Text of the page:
Tag: Auf Deutsch

May 11 2017

Militärmusik by Wladimir Kaminer

The cover says that Militärmusik is a novel, but I suppose the main point of that designation is to relieve Wladimir Kaminer (why doesn’t he use the usual transliteration in English?) of any obligation even to pretend to be telling a true story. I mean, Militärmusik is told in the first person, the main character …

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May 01 2017

Tales of the Squee

The height of my to-be-read pile could be measured in years, if the books could somehow fit into a unified pile. And that doesn’t count a particular moving box in the basement, in which some really good books, or at least some really interesting-looking books are awaiting their turn to come upstairs. (Some of them …

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Permanent link to this article: http://www.thefrumiousconsortium.net/2017/05/01/tales-of-the-squee/

Feb 25 2017

Wallenstein II by Friedrich Schiller

“Schiller’s Wallenstein is so great that there is nothing else like it.” — Goethe How’s that for a blurb? Goethe didn’t just offer praise, he directed the premiere of all three parts of Schiller’s Wallenstein trilogy. The third, Wallenstein’s Death (published as Wallenstein II, as the two previous plays comprise the first volume), comes from …

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Permanent link to this article: http://www.thefrumiousconsortium.net/2017/02/25/wallenstein-ii-by-friedrich-schiller/

Feb 04 2017

Wallenstein I by Friedrich Schiller

The best thing about zipping through Wikipedia’s entry on these two plays by Friedrich Schiller — the first volume of Schiller’s Wallenstein plays comprises Wallensteins Lager (Wallenstein’s Camp) and Die Piccolomini (The Piccolomini) — was learning that Goethe directed both premieres. (He also directed the premiere of the trilogy’s third part, but I am still …

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Permanent link to this article: http://www.thefrumiousconsortium.net/2017/02/04/wallenstein-i-by-friedrich-schiller/

Sep 16 2016

Die Räuber by Friedrich Schiller

This spring I went to Weimar. It’s a good weekend outing from Berlin, about three hours by train, and it’s lovely in May. The park on the Ilm, in particular, is splendid, with views and points of interest coming in and out of sight just as Goethe had intended. His country house, where he lived …

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Permanent link to this article: http://www.thefrumiousconsortium.net/2016/09/16/die-rauber-by-friedrich-schiller/

Jun 10 2015

Viva Polonia by Steffen Möller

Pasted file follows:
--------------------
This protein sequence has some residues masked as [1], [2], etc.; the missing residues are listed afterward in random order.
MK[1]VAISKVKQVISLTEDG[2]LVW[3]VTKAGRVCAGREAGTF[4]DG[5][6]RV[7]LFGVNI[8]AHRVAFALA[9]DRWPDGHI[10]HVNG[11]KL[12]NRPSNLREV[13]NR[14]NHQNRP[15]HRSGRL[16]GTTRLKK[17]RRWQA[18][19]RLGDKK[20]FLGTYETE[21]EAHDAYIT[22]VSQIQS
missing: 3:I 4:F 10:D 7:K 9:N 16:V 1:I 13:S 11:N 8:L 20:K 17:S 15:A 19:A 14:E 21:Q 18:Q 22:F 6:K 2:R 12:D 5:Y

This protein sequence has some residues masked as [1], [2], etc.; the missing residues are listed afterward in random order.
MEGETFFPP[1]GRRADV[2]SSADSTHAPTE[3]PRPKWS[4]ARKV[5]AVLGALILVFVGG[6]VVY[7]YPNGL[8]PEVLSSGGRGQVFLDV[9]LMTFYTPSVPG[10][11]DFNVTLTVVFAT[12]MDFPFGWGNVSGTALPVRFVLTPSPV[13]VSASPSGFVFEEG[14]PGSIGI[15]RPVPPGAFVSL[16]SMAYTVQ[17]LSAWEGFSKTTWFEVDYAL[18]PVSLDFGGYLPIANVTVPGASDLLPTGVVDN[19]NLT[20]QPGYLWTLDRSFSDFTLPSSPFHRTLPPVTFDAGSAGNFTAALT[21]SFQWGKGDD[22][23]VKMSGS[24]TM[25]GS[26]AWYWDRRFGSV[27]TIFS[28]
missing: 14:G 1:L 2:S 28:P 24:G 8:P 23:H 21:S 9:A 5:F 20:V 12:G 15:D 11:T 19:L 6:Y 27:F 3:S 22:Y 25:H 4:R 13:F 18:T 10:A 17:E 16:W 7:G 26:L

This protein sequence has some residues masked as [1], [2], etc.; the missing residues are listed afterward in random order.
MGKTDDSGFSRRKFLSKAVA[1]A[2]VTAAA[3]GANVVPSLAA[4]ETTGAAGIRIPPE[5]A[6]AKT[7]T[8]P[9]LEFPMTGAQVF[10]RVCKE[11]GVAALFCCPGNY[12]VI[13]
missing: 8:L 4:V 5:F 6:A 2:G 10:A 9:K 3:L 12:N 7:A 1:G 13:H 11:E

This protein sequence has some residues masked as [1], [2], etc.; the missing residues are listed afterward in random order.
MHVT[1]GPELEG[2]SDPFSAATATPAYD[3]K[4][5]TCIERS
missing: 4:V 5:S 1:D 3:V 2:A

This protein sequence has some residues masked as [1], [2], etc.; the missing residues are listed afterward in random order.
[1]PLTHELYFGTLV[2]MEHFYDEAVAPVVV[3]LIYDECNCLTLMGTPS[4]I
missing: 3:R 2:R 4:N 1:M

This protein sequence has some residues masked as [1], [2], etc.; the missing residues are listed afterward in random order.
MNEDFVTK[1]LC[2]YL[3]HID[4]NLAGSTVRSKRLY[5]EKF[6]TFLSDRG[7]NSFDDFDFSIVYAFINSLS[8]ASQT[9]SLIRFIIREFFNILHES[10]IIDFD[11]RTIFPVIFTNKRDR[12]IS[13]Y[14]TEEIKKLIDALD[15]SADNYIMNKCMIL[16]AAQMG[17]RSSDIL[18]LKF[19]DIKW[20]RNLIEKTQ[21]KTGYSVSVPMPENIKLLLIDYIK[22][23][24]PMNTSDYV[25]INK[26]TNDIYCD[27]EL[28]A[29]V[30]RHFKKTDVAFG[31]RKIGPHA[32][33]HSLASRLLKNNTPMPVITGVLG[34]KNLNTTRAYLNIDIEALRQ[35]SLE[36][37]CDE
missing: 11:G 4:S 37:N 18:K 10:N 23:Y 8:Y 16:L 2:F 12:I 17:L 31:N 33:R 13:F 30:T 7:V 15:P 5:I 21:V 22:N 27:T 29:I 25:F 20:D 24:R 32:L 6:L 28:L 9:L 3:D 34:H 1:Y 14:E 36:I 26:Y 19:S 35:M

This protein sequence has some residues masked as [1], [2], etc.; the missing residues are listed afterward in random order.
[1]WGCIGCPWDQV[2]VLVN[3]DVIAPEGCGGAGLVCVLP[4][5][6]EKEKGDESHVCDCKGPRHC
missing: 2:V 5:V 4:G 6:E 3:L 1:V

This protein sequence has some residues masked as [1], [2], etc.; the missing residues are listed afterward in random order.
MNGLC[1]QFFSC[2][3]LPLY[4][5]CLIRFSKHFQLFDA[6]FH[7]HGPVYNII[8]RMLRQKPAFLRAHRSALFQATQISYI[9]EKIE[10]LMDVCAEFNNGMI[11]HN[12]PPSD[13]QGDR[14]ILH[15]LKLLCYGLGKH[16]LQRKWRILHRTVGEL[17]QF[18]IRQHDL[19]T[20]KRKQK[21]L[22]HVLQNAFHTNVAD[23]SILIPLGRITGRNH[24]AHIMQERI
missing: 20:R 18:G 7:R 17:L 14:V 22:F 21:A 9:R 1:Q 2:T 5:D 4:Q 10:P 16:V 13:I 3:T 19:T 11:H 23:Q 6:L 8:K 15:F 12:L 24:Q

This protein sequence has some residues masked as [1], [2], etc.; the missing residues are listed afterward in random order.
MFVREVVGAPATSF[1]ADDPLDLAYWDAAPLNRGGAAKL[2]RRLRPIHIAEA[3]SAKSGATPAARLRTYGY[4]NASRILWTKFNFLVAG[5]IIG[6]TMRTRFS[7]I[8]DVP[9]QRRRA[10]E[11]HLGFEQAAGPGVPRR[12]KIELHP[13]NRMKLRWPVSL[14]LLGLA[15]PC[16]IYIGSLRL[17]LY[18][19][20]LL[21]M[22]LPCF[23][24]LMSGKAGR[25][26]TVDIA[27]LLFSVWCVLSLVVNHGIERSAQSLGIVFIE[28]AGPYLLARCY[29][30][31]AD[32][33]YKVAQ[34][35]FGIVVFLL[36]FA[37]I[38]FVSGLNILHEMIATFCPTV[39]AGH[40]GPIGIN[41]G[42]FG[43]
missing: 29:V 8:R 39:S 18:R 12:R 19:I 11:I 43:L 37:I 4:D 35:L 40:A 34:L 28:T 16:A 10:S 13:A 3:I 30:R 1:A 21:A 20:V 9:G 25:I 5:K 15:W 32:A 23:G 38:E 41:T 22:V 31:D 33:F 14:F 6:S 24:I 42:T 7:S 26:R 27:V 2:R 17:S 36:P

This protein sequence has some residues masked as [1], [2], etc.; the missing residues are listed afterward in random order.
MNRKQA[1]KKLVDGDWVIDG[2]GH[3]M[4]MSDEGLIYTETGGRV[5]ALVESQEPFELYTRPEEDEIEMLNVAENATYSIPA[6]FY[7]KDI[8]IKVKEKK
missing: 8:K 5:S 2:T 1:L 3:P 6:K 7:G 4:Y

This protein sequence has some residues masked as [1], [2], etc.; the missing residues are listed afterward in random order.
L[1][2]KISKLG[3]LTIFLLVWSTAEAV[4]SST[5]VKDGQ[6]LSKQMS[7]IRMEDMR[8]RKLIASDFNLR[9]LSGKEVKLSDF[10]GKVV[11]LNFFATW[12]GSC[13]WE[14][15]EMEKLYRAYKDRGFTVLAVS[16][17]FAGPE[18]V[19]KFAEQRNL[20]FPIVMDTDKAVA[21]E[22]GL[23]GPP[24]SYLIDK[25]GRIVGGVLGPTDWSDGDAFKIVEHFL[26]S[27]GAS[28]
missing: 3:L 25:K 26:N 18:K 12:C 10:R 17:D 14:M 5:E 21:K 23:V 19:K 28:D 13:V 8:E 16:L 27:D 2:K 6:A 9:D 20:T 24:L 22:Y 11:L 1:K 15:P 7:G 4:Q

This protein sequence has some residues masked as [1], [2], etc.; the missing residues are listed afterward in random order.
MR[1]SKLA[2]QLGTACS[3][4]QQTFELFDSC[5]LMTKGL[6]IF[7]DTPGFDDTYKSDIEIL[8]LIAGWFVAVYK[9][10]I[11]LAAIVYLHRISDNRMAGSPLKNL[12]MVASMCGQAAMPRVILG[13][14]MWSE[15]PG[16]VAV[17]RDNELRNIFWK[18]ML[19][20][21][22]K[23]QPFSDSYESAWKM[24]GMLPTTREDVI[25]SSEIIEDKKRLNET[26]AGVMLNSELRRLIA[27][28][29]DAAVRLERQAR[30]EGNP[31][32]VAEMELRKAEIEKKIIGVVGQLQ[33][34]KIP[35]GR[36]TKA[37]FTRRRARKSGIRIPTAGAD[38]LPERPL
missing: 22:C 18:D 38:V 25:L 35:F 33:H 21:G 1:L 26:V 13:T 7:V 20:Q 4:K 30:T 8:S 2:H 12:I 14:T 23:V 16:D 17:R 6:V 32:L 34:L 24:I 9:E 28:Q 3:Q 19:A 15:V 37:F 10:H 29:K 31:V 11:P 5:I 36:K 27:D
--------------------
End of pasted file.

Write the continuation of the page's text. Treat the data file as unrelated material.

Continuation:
In the mid-1990s, Steffen Möller went against the usual tide of migration and moved from Germany to Poland. He started with a two-week language course in Krakow, which he found out about from a poster hung in his university’s cafeteria. From such a simple starting point, his whole career grew: first as a student of …

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Permanent link to this article: http://www.thefrumiousconsortium.net/2015/06/10/viva-polonia-by-steffen-moller/

Oct 14 2014

Tintentod by Cornelia Funke

This was the immensely satisfying end to a very good trilogy, although I will have to think about it a little longer to say just why. The author thanks her English translator in the acknowledgements to German edition, so she is presumably very happy with its rendering as Inkdeath.

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Mar 31 2006

Greatness, Andante

Two years ago, the Sueddeutsche Zeitung began publishing a series of 50 great novels from the 20th century. It’s a good list, and I’ve been slowly reading my way through it. Emphasis on slowly. The newspaper never planned on keeping the editions in print indefinitely, and indeed, the smartly designed and inexpensive (EUR 4.90!) hardbacks …

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Permanent link to this article: http://www.thefrumiousconsortium.net/2006/03/31/greatness-andante/

Apr 22 2005

Catching up with Greatness

Not mine, of course, the 50 novels from the Sueddeutsche Zeitung‘s list. Since several of my recent book reviews have been negative or lukewarm, I’ll say here above the fold that the latest batch has indeed brought me in touch with literary greatness. In the order I have read them, not of publication or anything …

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Permanent link to this article: http://www.thefrumiousconsortium.net/2005/04/22/catching-up-with-greatness/

Apr 08 2005

As Trains Go By

The New Republic has published a long review of three novels by Georges Simenon. The thesis is that they are “are superb and polished works of art masquerading as pulp fiction.” Simenon wrote more than 400 novels, under his own name and various pseudonyms. One of them, The Man Who Watched Trains Go By, was …

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